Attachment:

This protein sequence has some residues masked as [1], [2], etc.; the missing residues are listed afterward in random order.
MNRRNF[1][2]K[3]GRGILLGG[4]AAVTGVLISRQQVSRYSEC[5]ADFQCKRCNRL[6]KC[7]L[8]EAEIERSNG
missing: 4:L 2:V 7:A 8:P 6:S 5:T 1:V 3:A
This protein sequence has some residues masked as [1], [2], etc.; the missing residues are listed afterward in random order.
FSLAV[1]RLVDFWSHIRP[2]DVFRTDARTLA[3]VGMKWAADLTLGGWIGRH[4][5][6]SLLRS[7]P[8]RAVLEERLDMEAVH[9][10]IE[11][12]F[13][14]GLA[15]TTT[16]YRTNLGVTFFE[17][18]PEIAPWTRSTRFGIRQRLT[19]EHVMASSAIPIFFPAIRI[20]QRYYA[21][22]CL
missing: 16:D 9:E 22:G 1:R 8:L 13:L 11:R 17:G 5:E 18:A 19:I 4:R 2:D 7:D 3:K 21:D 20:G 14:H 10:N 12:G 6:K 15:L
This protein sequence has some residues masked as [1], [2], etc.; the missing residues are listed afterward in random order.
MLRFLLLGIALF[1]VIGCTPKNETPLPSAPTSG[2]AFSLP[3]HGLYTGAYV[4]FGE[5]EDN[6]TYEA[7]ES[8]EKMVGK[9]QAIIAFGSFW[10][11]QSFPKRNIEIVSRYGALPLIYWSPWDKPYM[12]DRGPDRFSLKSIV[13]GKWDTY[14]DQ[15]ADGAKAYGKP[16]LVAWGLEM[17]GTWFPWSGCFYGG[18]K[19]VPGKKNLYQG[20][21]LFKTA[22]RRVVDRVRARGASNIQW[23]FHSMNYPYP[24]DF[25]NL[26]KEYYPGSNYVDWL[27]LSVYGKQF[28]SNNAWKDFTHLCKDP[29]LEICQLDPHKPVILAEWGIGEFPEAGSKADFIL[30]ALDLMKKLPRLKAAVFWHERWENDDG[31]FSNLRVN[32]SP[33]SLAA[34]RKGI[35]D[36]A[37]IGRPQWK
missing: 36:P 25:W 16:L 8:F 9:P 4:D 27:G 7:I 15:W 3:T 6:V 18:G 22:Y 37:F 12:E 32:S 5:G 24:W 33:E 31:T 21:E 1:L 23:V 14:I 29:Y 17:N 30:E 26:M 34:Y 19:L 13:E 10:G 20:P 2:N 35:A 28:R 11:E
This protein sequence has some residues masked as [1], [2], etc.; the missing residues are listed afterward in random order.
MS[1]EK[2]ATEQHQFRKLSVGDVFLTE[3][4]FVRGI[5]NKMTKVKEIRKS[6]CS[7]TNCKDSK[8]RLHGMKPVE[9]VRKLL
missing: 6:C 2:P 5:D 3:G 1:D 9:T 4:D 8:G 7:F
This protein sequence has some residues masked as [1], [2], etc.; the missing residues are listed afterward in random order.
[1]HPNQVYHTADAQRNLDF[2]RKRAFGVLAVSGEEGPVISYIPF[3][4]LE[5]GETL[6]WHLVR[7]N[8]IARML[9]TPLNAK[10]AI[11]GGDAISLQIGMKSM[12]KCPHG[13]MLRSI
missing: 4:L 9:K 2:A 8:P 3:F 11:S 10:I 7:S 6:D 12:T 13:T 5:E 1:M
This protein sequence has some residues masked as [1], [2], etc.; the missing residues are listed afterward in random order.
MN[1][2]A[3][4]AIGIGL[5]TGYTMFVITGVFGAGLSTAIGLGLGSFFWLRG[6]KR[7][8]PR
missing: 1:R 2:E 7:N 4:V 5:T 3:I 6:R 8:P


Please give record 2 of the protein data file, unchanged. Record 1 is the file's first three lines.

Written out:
This protein sequence has some residues masked as [1], [2], etc.; the missing residues are listed afterward in random order.
FSLAV[1]RLVDFWSHIRP[2]DVFRTDARTLA[3]VGMKWAADLTLGGWIGRH[4][5][6]SLLRS[7]P[8]RAVLEERLDMEAVH[9][10]IE[11][12]F[13][14]GLA[15]TTT[16]YRTNLGVTFFE[17][18]PEIAPWTRSTRFGIRQRLT[19]EHVMASSAIPIFFPAIRI[20]QRYYA[21][22]CL
missing: 16:D 9:E 22:G 1:R 8:L 13:L 11:R 17:G 5:E 18:A 19:I 4:R 2:D 7:D 3:K 21:D 20:G 14:H 10:N 12:G 6:K 15:L